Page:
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Indie Filmmakers: Why Building Your Audience Is More Valuable Than Promoting Your Film

Thompson on Hollywood By Chris Dorr | Thompson on Hollywood March 13, 2014 at 1:00PM

The challenge presented to each indie filmmaker is the same. How do I get my work discovered?
Amanda Palmer
Amanda Palmer

The challenge presented to each indie filmmaker is the same. How do I get my work discovered?

Typically, an indie film travels to success with the aid of a small group of usual suspects. The 2012 version of that trip is laid out in Anne Thompson’s, $11 Billion Year: From Sundance to the Oscars, an Inside Look at the Changing Hollywood SystemThompson covers the circus that is the film festival circuit, where distributors show their new films and filmmakers woo festival audiences, critics and distributors with their latest projects. It is an insider game that moves from Sundance to Cannes to the Academy Awards.

Harvey Weinstein knows this game better than most. He understands how to appeal to festival insiders at Cannes and woo the members of the Motion Picture Academy. He knows that his success depends on his ability to shape the value of a movie by appealing to elites and through these elites find the masses.

He serves as the filmmaker’s promoter, singing the film’s praises to all the right people. Then he pushes the film into the marketplace positioned for box office success.

Mr. Weinstein and others like him extract a large amount of rent for their efforts. If the film succeeds -- the distributor succeeds financially, but not necessarily the filmmaker. In some rare cases money trickles back to the filmmaker, but as they say, “don’t hold your breath”.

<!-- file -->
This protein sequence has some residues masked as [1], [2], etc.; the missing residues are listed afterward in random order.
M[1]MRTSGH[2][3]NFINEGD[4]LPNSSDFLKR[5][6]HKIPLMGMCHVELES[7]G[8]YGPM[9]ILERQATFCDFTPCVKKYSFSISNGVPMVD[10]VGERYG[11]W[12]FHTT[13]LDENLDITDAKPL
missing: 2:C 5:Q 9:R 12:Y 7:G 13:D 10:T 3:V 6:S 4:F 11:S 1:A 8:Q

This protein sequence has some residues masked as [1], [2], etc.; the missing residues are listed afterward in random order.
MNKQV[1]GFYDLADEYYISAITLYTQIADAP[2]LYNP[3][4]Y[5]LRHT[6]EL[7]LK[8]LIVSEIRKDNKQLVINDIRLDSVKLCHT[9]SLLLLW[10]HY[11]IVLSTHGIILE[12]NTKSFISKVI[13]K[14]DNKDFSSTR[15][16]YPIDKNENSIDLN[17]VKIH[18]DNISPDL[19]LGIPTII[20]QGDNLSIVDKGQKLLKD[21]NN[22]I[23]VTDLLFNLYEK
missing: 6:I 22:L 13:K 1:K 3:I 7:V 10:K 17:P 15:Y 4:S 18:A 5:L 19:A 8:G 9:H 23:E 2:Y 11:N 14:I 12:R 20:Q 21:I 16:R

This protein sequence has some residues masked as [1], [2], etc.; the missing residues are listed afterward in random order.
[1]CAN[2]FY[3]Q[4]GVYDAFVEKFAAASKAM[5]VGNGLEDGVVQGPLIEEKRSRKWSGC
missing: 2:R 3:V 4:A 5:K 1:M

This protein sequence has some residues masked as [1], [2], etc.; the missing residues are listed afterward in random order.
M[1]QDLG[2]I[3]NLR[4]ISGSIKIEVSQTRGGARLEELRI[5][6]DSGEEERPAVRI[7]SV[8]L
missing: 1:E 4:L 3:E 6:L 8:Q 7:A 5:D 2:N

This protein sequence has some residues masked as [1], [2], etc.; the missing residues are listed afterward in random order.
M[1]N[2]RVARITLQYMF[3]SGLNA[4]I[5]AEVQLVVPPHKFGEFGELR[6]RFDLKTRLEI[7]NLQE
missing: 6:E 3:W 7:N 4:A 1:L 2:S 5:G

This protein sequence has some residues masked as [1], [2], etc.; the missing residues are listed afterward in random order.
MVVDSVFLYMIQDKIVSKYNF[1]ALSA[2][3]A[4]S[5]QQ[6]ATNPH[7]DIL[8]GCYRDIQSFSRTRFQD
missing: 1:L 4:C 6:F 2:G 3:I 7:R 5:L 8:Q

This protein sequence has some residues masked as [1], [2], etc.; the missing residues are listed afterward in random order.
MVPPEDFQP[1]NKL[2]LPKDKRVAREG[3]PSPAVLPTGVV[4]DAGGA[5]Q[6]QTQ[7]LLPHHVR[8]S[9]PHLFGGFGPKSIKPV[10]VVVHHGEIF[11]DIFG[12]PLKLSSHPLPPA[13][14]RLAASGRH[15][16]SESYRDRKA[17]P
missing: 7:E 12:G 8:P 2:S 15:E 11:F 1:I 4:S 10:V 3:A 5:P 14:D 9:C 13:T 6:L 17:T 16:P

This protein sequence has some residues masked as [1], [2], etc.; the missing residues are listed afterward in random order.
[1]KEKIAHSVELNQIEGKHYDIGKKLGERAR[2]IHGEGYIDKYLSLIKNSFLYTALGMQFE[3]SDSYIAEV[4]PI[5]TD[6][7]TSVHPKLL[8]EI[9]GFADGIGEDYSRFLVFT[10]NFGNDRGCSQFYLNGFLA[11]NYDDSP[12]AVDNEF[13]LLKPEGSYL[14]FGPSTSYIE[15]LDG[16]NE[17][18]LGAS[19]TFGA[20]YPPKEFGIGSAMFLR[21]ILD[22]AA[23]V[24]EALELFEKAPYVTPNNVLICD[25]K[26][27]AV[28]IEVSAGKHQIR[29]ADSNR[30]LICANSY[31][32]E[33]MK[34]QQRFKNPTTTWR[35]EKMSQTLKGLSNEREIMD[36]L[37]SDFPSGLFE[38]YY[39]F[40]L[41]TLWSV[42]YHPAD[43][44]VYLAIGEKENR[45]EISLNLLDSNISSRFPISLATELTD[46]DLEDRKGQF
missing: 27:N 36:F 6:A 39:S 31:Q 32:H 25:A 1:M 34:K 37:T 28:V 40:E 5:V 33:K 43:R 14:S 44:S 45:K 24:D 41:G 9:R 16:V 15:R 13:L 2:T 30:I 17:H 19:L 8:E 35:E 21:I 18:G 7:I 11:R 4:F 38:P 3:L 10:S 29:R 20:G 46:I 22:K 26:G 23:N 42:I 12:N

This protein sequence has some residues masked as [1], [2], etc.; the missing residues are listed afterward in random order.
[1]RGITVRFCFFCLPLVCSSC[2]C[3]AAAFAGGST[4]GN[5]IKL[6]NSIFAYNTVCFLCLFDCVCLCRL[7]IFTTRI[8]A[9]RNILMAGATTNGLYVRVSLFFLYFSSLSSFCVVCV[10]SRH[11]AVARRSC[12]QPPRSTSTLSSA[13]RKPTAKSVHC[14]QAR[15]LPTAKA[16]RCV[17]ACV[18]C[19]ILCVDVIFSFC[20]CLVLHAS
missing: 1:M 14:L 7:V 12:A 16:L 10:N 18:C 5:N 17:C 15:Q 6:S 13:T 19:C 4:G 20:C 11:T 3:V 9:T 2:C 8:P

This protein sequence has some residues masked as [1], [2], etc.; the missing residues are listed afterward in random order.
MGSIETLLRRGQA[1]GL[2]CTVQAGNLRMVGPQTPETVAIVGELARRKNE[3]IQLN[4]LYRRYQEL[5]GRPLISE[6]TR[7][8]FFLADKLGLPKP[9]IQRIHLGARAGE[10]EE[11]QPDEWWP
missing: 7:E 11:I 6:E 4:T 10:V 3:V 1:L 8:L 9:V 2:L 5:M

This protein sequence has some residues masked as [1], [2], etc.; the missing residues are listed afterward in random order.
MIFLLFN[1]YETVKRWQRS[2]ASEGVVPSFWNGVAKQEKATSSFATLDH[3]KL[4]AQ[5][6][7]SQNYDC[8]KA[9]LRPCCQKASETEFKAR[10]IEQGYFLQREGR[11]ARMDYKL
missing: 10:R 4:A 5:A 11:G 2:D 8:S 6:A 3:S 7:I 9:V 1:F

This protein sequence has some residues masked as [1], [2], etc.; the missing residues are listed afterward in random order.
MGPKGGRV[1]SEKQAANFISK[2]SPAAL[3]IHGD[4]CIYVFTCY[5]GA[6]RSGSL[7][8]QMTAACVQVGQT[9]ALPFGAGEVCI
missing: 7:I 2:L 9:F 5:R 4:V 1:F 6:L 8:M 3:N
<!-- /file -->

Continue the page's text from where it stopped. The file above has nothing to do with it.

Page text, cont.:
This is the classic middleman model within a classic insider industry.

Today, outside the confines of the traditional film industry a new model is emerging. It is based on the premise that one does not “promote a film.”  Instead, one “builds an audience."

If Harvey Weinstein is the poster child for the indie world of traditional gatekeepers and extractors of rent, Amanda Palmer is the poster child for the world where artists of all types work at “building an audience."

Read the rest of this article at Digital Dorr.

This article is related to: Features, Digital Future, DIY, Kickstarter

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Thompson on Hollywood

Born and raised in Manhattan, Anne Thompson grew up going to the Thalia and The New Yorker and wound up at grad Cinema Studies at NYU. She worked at United Artists and Film Comment before heading west as that magazine's west coast editor. She wrote for the LA Weekly, Sight and Sound, Empire, The New York Times and Entertainment Weekly before serving as West Coast Editor of Premiere. She wrote for The Washington Post, The London Observer, Wired, More, and Vanity Fair, and did staff stints at The Hollywood Reporter and Variety. She eventually took her blog Thompson on Hollywood to Indiewire. She taught film criticism at USC Critical Studies, and continues to host the fall semester of “Sneak Previews” for UCLA Extension.